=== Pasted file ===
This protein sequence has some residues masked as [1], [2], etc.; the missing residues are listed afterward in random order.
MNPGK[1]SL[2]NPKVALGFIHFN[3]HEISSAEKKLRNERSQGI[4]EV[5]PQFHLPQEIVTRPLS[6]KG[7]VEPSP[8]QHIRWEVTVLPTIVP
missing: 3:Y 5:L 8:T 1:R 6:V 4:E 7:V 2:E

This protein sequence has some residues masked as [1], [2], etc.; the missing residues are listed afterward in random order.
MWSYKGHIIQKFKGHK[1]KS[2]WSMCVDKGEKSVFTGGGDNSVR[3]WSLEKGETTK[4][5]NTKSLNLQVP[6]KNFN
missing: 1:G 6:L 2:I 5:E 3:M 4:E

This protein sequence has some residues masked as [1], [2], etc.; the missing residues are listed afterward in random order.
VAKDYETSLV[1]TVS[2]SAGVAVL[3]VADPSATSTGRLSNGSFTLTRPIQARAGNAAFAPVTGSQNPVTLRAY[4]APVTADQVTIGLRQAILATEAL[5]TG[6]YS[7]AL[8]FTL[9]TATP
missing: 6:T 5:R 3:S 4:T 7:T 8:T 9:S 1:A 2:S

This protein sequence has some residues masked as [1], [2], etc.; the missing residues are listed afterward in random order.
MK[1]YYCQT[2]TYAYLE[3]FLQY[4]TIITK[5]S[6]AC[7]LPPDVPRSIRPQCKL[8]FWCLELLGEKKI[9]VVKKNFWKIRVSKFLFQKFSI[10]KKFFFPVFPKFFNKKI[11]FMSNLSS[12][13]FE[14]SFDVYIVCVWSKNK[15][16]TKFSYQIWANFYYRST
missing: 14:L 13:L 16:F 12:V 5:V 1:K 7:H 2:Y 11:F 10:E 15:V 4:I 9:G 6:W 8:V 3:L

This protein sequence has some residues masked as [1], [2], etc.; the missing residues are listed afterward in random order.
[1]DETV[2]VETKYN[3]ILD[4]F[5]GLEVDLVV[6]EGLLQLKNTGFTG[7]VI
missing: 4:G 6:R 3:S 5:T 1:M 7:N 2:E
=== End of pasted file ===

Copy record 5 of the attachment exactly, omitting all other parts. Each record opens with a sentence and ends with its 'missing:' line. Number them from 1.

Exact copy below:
This protein sequence has some residues masked as [1], [2], etc.; the missing residues are listed afterward in random order.
[1]DETV[2]VETKYN[3]ILD[4]F[5]GLEVDLVV[6]EGLLQLKNTGFTG[7]VI
missing: 4:G 6:R 3:S 5:T 1:M 7:N 2:E